Monday, October 05, 2020

My analysis in The Times of Trump's economic programme

Published by The Times

If Joe Biden becomes president, he has said he will increase corporate taxes from 21% to 28% on “day one” of his administration, largely undoing Trump’s corporate tax cuts

Is that going to deliver innovation, growth and dynamism? That looks, talks and barks like a tax-hike to me – and it is something the hard-pressed US economy does not need.

The Democratic challenger denies that middle-class incomes would be hit by these tax increases. But quite a few independent studies have contradicted that.

In contrast, Trump has pledged more tax cuts. Also his business-friendly regulatory approach, which he’s likely to continue, is part of the reason why US tech stocks – America’s big success story – have grown so much during his first term.

As well as higher taxes, Biden would bring in greater labour regulation for the gig economy. Simply speaking, if you restrict how the Ubers and Airbnbs of this world operate, then that is going to act as a clamp on their profits and, ultimately, stock-market growth.

It’s obvious that Trump has an obsession and fascination with the stock market. It certainly would be embarrassing for him if it crashes but, for now, I believe the President can take some credit for the way it has grown under his administration.

The surge has not been a flash in the pan that has come over a period of a few months. It’s been a consistent bull market in stocks.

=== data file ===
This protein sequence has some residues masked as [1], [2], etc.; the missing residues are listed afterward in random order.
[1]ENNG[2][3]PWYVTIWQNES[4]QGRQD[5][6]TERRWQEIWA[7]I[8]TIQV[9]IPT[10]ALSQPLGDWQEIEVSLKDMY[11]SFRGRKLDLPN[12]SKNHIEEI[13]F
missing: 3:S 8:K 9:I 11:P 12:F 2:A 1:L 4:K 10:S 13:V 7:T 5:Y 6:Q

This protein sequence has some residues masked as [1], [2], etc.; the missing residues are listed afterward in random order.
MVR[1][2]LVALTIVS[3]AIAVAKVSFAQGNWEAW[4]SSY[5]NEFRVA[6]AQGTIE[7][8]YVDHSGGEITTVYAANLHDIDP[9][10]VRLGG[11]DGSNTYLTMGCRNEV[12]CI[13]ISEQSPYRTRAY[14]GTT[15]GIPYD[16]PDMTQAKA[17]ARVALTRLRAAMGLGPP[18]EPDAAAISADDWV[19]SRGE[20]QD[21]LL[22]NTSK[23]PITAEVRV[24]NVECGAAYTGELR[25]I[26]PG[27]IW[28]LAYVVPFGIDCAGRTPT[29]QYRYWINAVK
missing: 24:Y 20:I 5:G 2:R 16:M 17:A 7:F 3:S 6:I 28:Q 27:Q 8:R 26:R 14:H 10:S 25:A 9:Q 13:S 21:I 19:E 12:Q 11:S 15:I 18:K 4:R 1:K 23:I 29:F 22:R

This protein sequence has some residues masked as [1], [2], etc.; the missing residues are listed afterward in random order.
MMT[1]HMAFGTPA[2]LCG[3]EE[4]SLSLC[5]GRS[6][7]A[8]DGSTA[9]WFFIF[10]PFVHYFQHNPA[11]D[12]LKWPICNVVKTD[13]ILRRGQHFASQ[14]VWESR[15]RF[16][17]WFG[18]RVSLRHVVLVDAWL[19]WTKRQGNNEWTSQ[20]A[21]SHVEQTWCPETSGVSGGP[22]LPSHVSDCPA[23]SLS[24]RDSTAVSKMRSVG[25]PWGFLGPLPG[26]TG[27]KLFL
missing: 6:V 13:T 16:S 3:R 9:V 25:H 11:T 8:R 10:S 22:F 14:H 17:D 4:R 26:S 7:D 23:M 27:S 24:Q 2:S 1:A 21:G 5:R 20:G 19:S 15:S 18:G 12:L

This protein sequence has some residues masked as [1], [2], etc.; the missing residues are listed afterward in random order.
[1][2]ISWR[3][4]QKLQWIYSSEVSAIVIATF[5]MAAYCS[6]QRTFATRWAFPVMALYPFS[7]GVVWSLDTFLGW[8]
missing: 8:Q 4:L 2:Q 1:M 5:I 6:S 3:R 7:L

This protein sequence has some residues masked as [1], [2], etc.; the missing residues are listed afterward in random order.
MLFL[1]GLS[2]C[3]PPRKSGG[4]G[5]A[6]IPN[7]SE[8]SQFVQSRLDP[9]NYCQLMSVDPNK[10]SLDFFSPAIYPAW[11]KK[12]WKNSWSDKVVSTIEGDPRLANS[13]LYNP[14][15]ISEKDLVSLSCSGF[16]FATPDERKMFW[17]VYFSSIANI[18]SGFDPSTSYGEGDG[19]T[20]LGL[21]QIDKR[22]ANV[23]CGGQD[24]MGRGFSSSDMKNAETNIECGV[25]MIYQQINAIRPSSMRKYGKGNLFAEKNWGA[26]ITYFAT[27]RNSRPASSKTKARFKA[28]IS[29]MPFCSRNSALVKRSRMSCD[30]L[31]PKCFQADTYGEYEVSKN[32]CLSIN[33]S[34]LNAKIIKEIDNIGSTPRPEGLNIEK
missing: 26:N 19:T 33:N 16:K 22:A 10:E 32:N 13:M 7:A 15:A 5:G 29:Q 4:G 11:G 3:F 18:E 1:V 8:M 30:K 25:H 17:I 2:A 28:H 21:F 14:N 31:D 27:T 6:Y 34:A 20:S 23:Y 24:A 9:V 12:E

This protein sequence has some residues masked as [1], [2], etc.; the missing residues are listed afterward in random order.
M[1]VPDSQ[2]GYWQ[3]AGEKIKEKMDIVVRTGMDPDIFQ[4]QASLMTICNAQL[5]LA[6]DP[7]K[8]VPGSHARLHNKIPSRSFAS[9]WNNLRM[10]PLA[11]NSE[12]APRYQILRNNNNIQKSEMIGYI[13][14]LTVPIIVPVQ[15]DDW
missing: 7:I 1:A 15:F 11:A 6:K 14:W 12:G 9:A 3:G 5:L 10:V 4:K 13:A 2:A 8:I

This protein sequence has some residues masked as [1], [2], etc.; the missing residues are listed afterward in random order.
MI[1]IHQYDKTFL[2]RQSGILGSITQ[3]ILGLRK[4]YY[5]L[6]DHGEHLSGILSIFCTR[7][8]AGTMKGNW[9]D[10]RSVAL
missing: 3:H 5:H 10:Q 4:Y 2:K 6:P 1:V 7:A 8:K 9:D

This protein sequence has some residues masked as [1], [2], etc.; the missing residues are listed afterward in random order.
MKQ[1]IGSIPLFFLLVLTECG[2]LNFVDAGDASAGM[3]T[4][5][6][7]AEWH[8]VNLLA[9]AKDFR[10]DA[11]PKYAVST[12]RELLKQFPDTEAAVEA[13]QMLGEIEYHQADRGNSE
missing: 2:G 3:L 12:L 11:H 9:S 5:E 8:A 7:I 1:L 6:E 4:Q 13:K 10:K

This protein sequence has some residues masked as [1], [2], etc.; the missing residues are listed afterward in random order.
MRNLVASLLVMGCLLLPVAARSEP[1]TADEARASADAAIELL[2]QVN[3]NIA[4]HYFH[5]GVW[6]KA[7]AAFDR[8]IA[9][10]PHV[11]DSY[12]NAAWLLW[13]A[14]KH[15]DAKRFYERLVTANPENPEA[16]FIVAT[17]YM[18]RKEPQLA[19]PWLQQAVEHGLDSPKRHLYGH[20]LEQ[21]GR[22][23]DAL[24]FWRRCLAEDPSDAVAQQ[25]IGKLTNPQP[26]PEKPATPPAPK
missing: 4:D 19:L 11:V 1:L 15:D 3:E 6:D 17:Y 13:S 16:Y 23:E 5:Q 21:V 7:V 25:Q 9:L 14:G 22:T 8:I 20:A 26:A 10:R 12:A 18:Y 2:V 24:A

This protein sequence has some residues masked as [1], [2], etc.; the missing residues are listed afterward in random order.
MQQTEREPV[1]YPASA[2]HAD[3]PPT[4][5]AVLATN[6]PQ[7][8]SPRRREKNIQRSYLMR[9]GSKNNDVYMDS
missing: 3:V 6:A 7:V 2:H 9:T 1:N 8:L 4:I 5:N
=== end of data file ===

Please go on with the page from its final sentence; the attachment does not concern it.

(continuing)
The Federal Reserve’s move to keep interest rates low, and its loose monetary policies has of course benefited stocks. But you could argue the same stimulus, if not more, has occurred in Europe and the stock indices over here compare poorly in many respects with those in the US.

Trump's handling of the pandemic has come in for fierce criticism but I don't think that the US has done particularly worse than European countries when you compare excess deaths.

Lots of countries which have imposed strict lockdowns – and are now experiencing second waves of Covid-19 – have been quick to pour scorn on Trump’s desire to open up the country.

But let’s face it, it’s been proven that you can fight the virus without an economically damaging lockdown and also take the disease very seriously like some Asian countries have done. 

I must qualify that I don’t support everything Trump has done to help the US economy. 

Apart from his wild spending, the trade wars have been careless and damaging to say the least – but we have learned that he mainly barks and very rarely bites. The trade deal he pushed through with Mexico and Canada was very similar to the one that it replaced.

I’m not a fan of how he's challenged the rule of law and critical of central bank independence too.

So I am saying, with some reservation, that Trump will boost the economy more than Biden.

You cannot discount what his tax cuts have done for the economy. The rich bear a huge amount of taxes in each country and it is true that tax cuts will disproportionately benefit them. 

But if you do give tax cuts that inevitably always benefit big tax payers, it will also benefit the SMEs and the mom and pop stores.

That is money which goes into the pockets of the middle classes who, Trump hopes, will power America’s economy in his second term.


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